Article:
13. RKincaid3 (RK3PO) says:

    I can’t believe this offense is still on the books anywhere.  Government has NO business whatsoever regulating private, consensual conduct–sexual or otherwise–between consenting adults.  Period.

  14. Lieber says:

    The day CAAF takes Lawrence seriously (Marcum didn’t IMHO), will be one of the happiest of my JA career.  Probably the happiest.  I’m really tired of commanders and, yes, Judge Advocates in some cases, enforcing their personal sexual mores onto other service members.

  15. stewie says:

    I don’t agree with that RK3.  1SG sleeps with one of his Soldier’s wives. That absolutely should be regulated/prohibited. Fraternization. Senior NCO/junior Soldier. Those all should be regulated.
    Now adultery that has no impact on the unit, should not be. Threesomes? I don’t think so either unless it’s in the middle of the street or something.

  16. RKincaid3 (RK3PO) says:

    Well, I guess this case sucks for all those SVCs who think their duty to their victim “clients” includes going out of their way to get revenge by demanding that something–ANYTHING–be done to the accused Soldier.  Unless the facts of the case support that the adultery was PGOD or SD, adultery is no longer a viable option for trial–especially as a stand-alone charge.
    We have a case here where a Soldier is in a continuous hold and unable to move on with his life despite that fact that the sex assault  allegation was unfounded–no reason for trial–in large part because the victim was married at the time she hooked up with the accused (who was single at the time) and it appears likely that the victim made the allegation to avoid getting in trouble with her husband after he caught her being unfaithful (NO, say it isn’t so–that NEVER happens!).
    Now the SVC (at another post) is demanding that something–ANYTHING–be done to punish the Soldier for what appears to be a consensual act and, if adultery charges are not pursued against the Soldier, then “they are taking this further” (uttered in a low, threatening, menacing tone).  Simply petty and ridiculous.
    As if there really was any doubt about this before, thanks to this NMCCA case, the door appears to be finally shutting HARD (rightly so) on adultery (sans evidence that the incident was PGOD or SD) being a viable trial option (especially as a stand-alone offense) or threatening tactic for the valiant SVCs fighting the hordes of accused sex offenders.  It also seems to me that the SVC program is utterly and totally out of control–IF–their role has changed from assisting the victim (with understanding and getting through the legal system and accessing other support) into exacting vengeance at the tip of a sword.
    If the SVCs role is more of an avenging equalizer than helpful assistant, then the acronym “SVC” really stands for “Special VENGEANCE Counsel.”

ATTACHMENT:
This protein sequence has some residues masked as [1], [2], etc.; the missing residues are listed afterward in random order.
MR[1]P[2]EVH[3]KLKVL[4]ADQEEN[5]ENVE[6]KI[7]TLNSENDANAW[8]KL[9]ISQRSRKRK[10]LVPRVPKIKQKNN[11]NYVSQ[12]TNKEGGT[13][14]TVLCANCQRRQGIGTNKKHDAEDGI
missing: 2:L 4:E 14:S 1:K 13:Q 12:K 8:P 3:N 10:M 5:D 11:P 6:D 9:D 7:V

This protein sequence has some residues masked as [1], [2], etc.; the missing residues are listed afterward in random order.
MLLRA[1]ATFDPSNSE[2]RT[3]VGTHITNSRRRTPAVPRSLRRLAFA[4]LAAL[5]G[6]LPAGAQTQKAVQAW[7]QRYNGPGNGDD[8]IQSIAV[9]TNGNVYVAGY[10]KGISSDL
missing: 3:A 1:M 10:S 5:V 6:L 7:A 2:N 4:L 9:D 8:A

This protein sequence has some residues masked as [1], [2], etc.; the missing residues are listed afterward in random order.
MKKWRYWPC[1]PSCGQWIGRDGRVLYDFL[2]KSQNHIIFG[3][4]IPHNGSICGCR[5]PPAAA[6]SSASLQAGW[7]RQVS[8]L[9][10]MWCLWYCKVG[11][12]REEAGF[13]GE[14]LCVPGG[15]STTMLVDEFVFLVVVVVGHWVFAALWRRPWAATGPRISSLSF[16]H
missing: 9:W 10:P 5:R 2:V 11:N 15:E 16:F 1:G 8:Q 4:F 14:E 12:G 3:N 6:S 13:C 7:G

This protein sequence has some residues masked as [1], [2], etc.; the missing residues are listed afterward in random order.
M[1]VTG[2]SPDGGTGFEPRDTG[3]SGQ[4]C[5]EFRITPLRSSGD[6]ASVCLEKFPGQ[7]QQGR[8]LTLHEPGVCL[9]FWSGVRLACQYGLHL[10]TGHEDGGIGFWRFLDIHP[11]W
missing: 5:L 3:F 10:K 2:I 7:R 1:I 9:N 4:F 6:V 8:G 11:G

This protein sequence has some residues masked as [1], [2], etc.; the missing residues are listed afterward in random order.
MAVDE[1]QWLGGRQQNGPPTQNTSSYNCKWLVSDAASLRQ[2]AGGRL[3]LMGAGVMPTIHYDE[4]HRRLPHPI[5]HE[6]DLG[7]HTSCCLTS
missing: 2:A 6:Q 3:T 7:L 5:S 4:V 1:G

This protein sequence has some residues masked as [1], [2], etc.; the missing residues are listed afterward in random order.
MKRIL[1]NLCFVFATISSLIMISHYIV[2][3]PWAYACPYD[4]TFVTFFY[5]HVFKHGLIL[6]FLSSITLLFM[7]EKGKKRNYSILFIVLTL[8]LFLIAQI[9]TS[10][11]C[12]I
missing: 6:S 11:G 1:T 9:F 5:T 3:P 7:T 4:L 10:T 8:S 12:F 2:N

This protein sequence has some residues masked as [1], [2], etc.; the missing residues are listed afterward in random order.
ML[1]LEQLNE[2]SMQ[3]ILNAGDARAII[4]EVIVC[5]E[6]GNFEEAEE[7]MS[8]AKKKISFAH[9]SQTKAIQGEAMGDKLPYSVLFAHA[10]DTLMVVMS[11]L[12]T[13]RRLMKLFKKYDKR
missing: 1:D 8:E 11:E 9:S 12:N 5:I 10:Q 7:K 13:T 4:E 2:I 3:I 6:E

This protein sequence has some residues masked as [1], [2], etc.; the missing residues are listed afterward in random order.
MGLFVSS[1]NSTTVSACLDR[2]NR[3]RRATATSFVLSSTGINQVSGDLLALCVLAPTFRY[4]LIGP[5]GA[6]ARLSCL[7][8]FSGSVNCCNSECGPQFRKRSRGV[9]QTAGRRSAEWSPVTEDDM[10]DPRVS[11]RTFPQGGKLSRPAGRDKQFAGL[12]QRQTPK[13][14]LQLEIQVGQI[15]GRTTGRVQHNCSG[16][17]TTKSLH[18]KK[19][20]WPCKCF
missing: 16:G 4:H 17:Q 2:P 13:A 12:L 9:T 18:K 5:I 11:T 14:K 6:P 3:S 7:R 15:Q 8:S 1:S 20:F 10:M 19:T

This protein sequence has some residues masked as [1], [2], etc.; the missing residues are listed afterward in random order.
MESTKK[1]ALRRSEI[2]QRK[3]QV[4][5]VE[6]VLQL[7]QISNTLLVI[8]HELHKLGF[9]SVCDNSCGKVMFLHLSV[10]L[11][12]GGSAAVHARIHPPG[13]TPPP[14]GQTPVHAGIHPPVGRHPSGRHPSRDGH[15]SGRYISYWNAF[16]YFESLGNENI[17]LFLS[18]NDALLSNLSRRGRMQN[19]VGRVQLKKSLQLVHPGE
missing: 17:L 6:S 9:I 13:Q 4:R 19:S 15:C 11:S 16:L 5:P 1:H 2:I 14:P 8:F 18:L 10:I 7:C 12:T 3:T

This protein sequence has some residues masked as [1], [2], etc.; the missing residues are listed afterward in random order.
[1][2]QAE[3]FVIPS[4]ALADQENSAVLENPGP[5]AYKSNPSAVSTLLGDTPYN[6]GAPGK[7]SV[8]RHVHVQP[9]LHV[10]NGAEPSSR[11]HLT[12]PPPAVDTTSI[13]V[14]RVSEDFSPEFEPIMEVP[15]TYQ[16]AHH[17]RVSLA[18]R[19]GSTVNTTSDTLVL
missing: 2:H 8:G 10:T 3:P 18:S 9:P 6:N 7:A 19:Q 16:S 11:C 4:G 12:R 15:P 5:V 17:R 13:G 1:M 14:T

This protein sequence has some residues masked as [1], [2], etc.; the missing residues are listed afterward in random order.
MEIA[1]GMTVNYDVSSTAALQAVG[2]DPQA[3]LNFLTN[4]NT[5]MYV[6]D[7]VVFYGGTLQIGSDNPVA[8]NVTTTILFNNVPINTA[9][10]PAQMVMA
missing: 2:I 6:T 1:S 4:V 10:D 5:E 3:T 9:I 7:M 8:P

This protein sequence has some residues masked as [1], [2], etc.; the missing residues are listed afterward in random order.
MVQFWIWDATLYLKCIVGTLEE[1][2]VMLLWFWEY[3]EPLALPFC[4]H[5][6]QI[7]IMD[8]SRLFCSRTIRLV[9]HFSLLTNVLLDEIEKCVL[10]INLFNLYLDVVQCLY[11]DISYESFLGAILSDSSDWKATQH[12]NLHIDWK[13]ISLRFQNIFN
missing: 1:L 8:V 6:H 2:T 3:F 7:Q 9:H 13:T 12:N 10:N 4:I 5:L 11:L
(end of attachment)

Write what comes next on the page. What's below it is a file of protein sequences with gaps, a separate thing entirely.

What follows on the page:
17. RKincaid3 (RK3PO) says:

    Stewie:  Understand your point–but aren’t their other offenses that can be charged (creatively) without using the word “adultery,” which invokes the specter of government regulating private, adult consensual conduct (regulations that most Americans don’t support)?
    There are surely other ways for a clever prosecutor to skin this cat that don’t involve invoking the absurd morality laws of yesteryear–back when church and government were inextricably–and inappropriately–commingled.

  18. stewie says:

    I think it’s the fact that the person is married to someone in particular that causes the PGOD. If they weren’t, then it’s significantly lessened. So I have no problem with calling it adultery, so long as we actually put emphasis on the PGOD element.

  19. Lieber says:

    Or we could junk the adultery charge, add a paragraph to AR 600-20 that expands frat to include the spouse of someone to whom frat would otherwise apply and then Article 92 would apply nicely to your philandering 1SG.

  20. AF JAG says:

    @RKincaid3–I am sympathetic with your point about regulating sexual morality only IF it has no impact on good order and discipline or is service discrediting. 
    BUT, here’s an interesting factoid–according to the New York Times, the civilian crime of adultery is still on the books in 23 states (and a felony in 5 of them).  Here’s the most interesting part–my quick research on Westlaw shows the New York Times is off . . . it’s actually 28 states plus Puerto Rico.  Now, I’d assume it’s rarely (if ever) prosecuted . . . but just sayin’.

  21. RKincaid3 (RK3PO) says:

    Lieber is 100% right ON target.  There are other ways of address service member conduct that is PGOC/SD without Uncle Sam looking like a nattering old Mother Superior with the morality ruler ready to smack one’s hand.